The second point, that a focus on corporate responsibility will distract from “the real solutions” to social problems, is an important contribution that could come out of a discussion like the one Karnani initiated, but Karnani doesn’t do much with it. Expecting corporations to act responsibly with respect to social problems “will delay or discourage more-effective measures to enhance social welfare in those cases where profits and the public good are at odds,” he writes. This is the obvious conclusion that flows from the premise that corporations only act to maximize profits. More interesting is whether, when profits and the public good are not at odds, the corporate-provided solution is suboptimal or incomplete, for example. This might happen because a corporate solution arises in response to consumer demand, but because the mass of consumers are not experts and may manifest their demand imprecisely, the “solution” will not respond to the actual underlying problem, but rather the consumers’ reaction to their understanding of that problem. It might also happen because corporations, ever profit-maximizers, choose cheap solutions to problems that require more thorough treatment or choose to make a big deal out of resolving a relatively minor issue while distracting consumers from more serious– and more expensive– issues that go untreated. See also here (discussing the danger of distorting discourse through a disproportionate focus on relatively minor issues). On the other hand, perhaps it’s the case that consumers can gain a sufficient understanding of problematic issues like health and environmental degradation and can communicate their desires for more responsible corporate behavior in a way that forces an appropriate response. Karnani did not pursue this avenue in his article, so the thoughts in this post are merely speculation.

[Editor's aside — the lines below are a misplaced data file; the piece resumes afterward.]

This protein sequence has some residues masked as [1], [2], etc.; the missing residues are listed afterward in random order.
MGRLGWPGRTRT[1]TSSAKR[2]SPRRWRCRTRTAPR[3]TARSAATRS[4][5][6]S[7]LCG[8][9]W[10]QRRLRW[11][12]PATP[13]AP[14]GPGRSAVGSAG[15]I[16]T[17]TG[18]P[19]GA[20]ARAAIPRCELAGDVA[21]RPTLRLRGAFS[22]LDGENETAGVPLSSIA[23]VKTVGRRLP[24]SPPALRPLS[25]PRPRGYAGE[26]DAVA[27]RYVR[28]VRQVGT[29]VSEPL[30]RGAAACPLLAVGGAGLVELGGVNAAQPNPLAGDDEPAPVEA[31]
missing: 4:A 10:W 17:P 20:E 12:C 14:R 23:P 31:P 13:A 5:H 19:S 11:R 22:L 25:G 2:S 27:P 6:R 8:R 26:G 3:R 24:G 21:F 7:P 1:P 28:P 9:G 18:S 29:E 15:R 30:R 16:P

Karnani’s article, as interpreted and expanded upon here, is a helpful reminder that people, not disembodied concepts like “corporations” and “the government,” must be the ones to act in response to social problems.

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Categories: Action, Corporations
  1. Paxton
    August 30, 2010 at 9:29 am

    Alec, this is really an interesting argument and idea. But I believe that this deserves greater thought, especially after reading the entire WSJ article.

    I’d suggest you take a look at 3M’s Pollution Prevention Pays, one of the most famous and successful “CSR” efforts.

    http://solutions.3m.com/wps/portal/3M/en_US/3MSustainability/Global/Environment/3P/

    Since I can’t pretend not to love the wiki, “License to Operate” is not mentioned, but should be http://en.wikipedia.org/wiki/Corporate_social_responsibility#License_to_operate

    Lastly, negative externalities (using the catch-all word “pollution”) is not accounted for here and often seems to be conveniently forgotten or ignored by economists.

    Paxton

    • AD
      August 30, 2010 at 3:35 pm